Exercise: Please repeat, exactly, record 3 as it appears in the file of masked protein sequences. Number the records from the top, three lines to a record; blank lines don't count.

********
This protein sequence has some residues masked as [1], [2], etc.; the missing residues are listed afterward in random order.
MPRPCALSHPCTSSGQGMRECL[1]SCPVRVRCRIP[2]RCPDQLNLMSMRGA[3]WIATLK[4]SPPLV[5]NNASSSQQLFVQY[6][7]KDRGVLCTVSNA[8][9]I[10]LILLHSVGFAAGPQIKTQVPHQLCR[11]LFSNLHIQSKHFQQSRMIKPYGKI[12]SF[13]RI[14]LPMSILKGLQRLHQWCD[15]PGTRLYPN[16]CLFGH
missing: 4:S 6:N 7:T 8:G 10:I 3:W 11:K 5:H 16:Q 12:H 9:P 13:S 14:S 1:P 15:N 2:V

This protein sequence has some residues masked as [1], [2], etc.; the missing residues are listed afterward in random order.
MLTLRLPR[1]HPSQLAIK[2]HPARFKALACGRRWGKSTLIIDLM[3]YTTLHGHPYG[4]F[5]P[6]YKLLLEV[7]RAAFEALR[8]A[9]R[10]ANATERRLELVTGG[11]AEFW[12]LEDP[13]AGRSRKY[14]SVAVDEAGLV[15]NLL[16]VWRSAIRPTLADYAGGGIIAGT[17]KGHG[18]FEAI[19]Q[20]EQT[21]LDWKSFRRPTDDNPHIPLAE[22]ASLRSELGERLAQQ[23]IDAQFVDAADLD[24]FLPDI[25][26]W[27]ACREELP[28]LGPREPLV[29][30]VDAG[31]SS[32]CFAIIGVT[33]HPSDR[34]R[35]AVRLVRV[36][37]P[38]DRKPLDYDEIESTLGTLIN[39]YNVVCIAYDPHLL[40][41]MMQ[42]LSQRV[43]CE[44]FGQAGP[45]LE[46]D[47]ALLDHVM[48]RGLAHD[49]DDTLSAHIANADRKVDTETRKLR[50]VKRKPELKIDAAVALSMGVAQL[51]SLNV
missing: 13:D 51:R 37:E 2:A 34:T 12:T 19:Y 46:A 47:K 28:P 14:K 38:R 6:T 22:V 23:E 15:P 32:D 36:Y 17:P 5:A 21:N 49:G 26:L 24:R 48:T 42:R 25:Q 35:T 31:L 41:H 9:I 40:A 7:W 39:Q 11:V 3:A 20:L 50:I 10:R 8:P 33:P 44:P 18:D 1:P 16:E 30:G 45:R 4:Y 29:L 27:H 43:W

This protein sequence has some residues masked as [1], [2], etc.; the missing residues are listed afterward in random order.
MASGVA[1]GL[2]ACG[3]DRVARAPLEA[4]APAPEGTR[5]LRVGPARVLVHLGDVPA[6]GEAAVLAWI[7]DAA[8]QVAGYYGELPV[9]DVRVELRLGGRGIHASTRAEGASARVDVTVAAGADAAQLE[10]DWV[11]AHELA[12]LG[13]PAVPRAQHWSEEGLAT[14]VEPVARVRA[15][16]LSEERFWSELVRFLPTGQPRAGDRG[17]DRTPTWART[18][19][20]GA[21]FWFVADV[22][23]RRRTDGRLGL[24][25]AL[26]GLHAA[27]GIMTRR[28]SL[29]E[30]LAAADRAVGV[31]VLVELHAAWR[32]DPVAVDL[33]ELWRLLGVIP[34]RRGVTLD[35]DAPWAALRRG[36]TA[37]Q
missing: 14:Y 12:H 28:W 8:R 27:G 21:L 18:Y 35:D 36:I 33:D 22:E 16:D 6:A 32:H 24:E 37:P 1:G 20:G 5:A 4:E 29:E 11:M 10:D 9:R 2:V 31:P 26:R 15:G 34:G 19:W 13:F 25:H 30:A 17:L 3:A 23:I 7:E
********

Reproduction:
This protein sequence has some residues masked as [1], [2], etc.; the missing residues are listed afterward in random order.
MASGVA[1]GL[2]ACG[3]DRVARAPLEA[4]APAPEGTR[5]LRVGPARVLVHLGDVPA[6]GEAAVLAWI[7]DAA[8]QVAGYYGELPV[9]DVRVELRLGGRGIHASTRAEGASARVDVTVAAGADAAQLE[10]DWV[11]AHELA[12]LG[13]PAVPRAQHWSEEGLAT[14]VEPVARVRA[15][16]LSEERFWSELVRFLPTGQPRAGDRG[17]DRTPTWART[18][19][20]GA[21]FWFVADV[22][23]RRRTDGRLGL[24][25]AL[26]GLHAA[27]GIMTRR[28]SL[29]E[30]LAAADRAVGV[31]VLVELHAAWR[32]DPVAVDL[33]ELWRLLGVIP[34]RRGVTLD[35]DAPWAALRRG[36]TA[37]Q
missing: 14:Y 12:H 28:W 8:R 27:G 21:L 18:Y 35:D 36:I 33:D 22:E 16:D 6:A 32:H 24:E 37:P 1:G 20:G 5:A 4:E 29:E 11:M 10:D 9:R 2:V 31:P 26:R 15:G 34:G 19:W 13:F 25:H 30:A 17:L 3:A 23:I 7:E